It’s fair to say that the late 1990s are on trend right now. Bucket hats, slip dresses and Adidas slides are all the range on the young people of Haji Lane. Westlife are headlining at this year’s Formula 1 in Singapore. Last week, a friend’s son asked me if I’d heard of Pulp Fiction. So, it seems fitting that the restaurant of decade, Nobu, opened its doors at the Four Seasons Hotel earlier this month.

The brainchild of Japanese celebrity chef Nobu Matsuhisa and Hollywood actor Robert De Niro, Nobu was launched in New York in 1994, then in London in 1997. “If you’re ever lucky enough to have anything be successful … make sure you don’t short change yourself,” De Niro is reported to have said. He stuck to his word. Today there are over 50 Nobu restaurants around the world stretching from Malibu to Ibiza. Nobu Singapore is its 53rd outpost.

Black Cod Miso

Back in the day, Nobu was an iconic part of 90s culture, luring in the glitterati of the time with sultry lighting, sleek decor, a possible sighting of a Spice Girl, and the restaurant’s high-end union of Japanese and Peruvian fare. Their signature dish, Black Cod Miso, was as famous as the destination.

Hooray then that Hideki Maeda, the former Head Chef at Nobu London, helms the Singapore edition. As a protégé of Matsuhisa, he has spent over two decades honing his culinary skills under Matsuhisa’s watchful eye and executes the menu to perfection. We’re excited to see classics such as the Black Cod Miso and Rock Shrimp Tempura available, alongside new innovative creations (with the promise of more to come).

We start with a selection of cold plates and warm appetisers. Standouts include thin slices of Yellowtail Jalapeno comprising pale fish with bright slices of jalapeno on tangy beds of yuzu and soy sauce. The Sashimi Salad offers delicate tuna sashimi with fresh greens tossed in a tart Matsuhisa sauce. The Nobu Tuna Tacos are little wonton shells packed with tuna and lobster, a light ponzu marinade, and a small dollop of Japanese mayo on top.

Beef Toban Yaki arrives topped with fresh asparagus and is tender and succulent, accompanied by a sauce of sake, soy and yuzu. Pan seared wagyu beef and foie gras dumplings were served with karashi miso ponzu sauce. The Anticucho Rib-Eye Steak paired with a hearty, spicy Peruvian-style sauce is one of the few ‘heavier’ dishes on the menu and came a close second for us to the infamous Black Cod Miso. This showstopper arrives glistening and tantalising, gently falling into soy-glazed bites at the touch of a fork. It tasted sweet and melt-in-your-mouth buttery, and needed almost no effort to chew.

Bed of sushi

No Nobu experience is complete without an extensive bed of sushi, and the Singapore menu is no exception. Chutoro Nigiri, Kampachi Nigiri with Dry Miso and Bonito, Kinmedai with Shiso Leaf, and California Maki were all very well prepared in terms of the cuts and temperature of the fish.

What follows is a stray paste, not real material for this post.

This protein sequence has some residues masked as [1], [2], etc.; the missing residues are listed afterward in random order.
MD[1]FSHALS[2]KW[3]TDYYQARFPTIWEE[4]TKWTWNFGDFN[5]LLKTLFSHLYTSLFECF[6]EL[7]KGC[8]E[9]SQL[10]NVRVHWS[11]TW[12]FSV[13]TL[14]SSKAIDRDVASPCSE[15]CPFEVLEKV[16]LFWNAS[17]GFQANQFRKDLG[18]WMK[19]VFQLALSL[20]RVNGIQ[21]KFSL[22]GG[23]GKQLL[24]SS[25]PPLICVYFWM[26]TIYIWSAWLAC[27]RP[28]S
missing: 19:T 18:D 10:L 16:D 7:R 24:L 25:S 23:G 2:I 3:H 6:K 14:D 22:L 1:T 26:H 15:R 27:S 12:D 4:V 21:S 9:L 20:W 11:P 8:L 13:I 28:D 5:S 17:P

The desserts were just as well executed. We end with Nobu Cheesecake with Raspberry Wasabi Sorbet, Japanese Strawberry Cake Vanilla Whipped Cream with Strawberry Gel, and Chocolate Fondant Lava Cake with Matcha Ice Cream – a chocolate soufflé which was warm, solid, packed with subtle sweetness from the dark chocolate, and made for a winning mouthful with the green tea ice-cream.

As we pause for air, we comment on how despite Nobu occupying the floorspace of what used to be two outdoor tennis courts, the restaurant is alive with energy and buzzy chatter. Twenty-five years may have passed, but Nobu certainly hasn’t lost its sparkle. And was that a Spice Girl we spotted in the bathroom …?

VERDICT: While the prices here are undoubtedly high, you could argue that the food is better than ever – a result of years of fine tuning. Perhaps all the proof you need that Nobu continues to be a stellar eatery is to look at their reservations – we’ve heard there’s a waitlist for the next two months.

Nobu Singapore, Four Seasons Hotel, 190 Orchard Blvd, Level 3, Singapore 248646

How to pack jewellery for a house move

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When it comes to a big house move, there are some items that just get bunged in a box at the very last minute. There are others that you worry about packing up safely and securely long before moving date arrives. Precious and sentimental belongings such as jewellery is one thing that gets left until the very end, but there are specific ways to pack pieces such as bracelets, necklaces, rings, and other jewellery to protect them from risk. Read on.

1. Sort it out

It’s time to be ruthless. Sort your jewellery to make sure you’ll be using it after the move. Set aside broken, damaged or inexpensive items that won’t be worth repairs. Also, get rid of things you won’t wear anymore. Plastic clip-on earrings, we mean you.

2. Packing supplies

Your packing supplies matter so that you can pack your pieces of jewellery safely and quickly. Surprisingly, the best items to pack jewellery are the most unusual:

  • Drinking straws: Necklaces get tangled easily, so straws can help you keep them straight and separate
  • Wrapping paper: You can also use plastic, acid-free sealing wraps to secure your necklaces and chains. Avoid using newsprints that might stain your valuables
  • Ziplock bags: Mini ziplock bags can also serve as storage for your necklaces
  • Bubble wraps: Bubble wraps can also help you protect the most delicate items
  • Plastic wraps: You can wrap your earrings in smaller jewellery items
  • Placemats or towels: Use placemats or small napkins to secure large statement pieces
  • Bead storage or pillbox: Use the tiny slots in these mini boxes to store your rings and earrings separately
  • Packing tape: Don’t forget to secure each wrapped up jewellery with packing tape to prevent them from unwrapping during the move. However, ensure you never use packing tape directly on delicate parts of your jewellery as it might leave a residue on them and may cause long-lasting damage
  • Box and pouch: The most delicate ornaments may also require extra protection and stability using a padded box, pouch or both